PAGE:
Is this fair or are they taking the mick a bit?(154 Posts)
This is about my husband's work. I'm not going to say exactly what he does as I don't want to put him or myself. The usual set up at work is as follows. He is office based and works in a team of around 8. They have three types of shifts, early, lates and days. On the early and late shift they are responsible for picking up cases as they come in and have to deal with them immediately. At the start of the shifts there are cases waiting to be taken. If they have spare time in those shifts they manage their other cases which are ongoing. Day shifts are for managing the other cases too.
In an ideal world you each have around 10 cases and if you have less than 10 your work load is significantly easier and less stressful. Usually my husband has 10-15.
Now, husband is working with 4 of his teammates who are fasting and who have changed their shifts slightly to make sure they are home during the hours they are allowed to eat and to make sure they are not overtired. As such all their hours fall between 8-8. They start early shift later than everyone else who miss they handing out of cases. They start late shift earlier than everyone else so the thinking was they take some of the cases then to make the case load fairer across the team. However they find other office space to their usual office when they first come in (another team is in that space) and don't move down when the official shift starts! The therefore have been taking no extra cases this week and only dealing with their long term ones.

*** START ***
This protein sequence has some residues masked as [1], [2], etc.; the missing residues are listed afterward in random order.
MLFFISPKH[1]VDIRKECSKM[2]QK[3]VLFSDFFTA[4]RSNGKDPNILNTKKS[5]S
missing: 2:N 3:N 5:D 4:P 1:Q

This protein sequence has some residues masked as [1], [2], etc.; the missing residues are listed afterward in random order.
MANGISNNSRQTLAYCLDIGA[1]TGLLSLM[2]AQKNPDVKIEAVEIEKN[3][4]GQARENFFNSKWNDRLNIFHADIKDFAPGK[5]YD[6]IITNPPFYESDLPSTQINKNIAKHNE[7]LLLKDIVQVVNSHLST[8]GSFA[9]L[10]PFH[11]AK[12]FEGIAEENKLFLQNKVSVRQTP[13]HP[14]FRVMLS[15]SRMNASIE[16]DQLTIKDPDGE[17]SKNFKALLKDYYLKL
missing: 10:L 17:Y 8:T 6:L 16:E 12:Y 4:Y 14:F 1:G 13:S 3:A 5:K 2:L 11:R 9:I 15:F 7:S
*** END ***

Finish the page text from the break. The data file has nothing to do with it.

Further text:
So now my husbands cases are exceeding 15 and theirs are less than 10. Plus he is helping out one of his colleges as she has gone home 3 times in the last fortnight with migraine (unusual for her).
So my husband is coming home very stressed, doing work at home (unpaid) and it's impacting on our family time when usually all his work is completed in the office. My husband won't say anything as his manager has been great at authorising annual leave at short notice when our son has been ill, lets him swap shifts when their is a school play etc. But he always takes on his fair share of cases.
Are they taking the mick or do you think this is ok as its only for a month and maybe they will help out more afterwards?
I don't think anyone is taking the mick - I just think it hasn't been well thought through. And I don't think it's his colleagues fault or them being difficult. It's a management responsibility to make sure workloads are balanced.
I think he should just have a word with his manager about how workloads can be fairly distributed in this period - including the period when his colleague is going off sick, as he alone shouldn't be covering this.
We have three people fasting in our office and you wouldn't even notice.
Can they not eat as soon as they get home and take snacks to keep them going to eat as soon as sun down?
I don't think they're taking the mick tbh. Fasting during Ramadam is extremely important to them and I doubt they've considered the wider effects of this. I'd suck it up. It's only for a month.
As you have said his manager is very reasonable, so he should talk to him. I expect his colleagues migraines are caused by the stress.
Yes I think you are right it's a management problem. But I still think they could come down from the spare office at late shift start time and at least take on their usual share of cases. At present they are avoiding that completely.
Ledkr- they are total fasting until sundown so no snacks or water.
I don't think they're taking the mick. If they've agreed with their change in shift patterns with management, then it's up to management to ensure the caseload is still being covered appropriately.
Surely it's your DH's responsibility to alert his manager that his caseload has increased significantly and he isn't able to devote as much time to each thst they merit? That wouldn't be a complaint about 'fairness', just a professional heads up about work performance.
. But I still think they could come down from the spare office at late shift start time and at least take on their usual share of cases. At present they are avoiding that completely.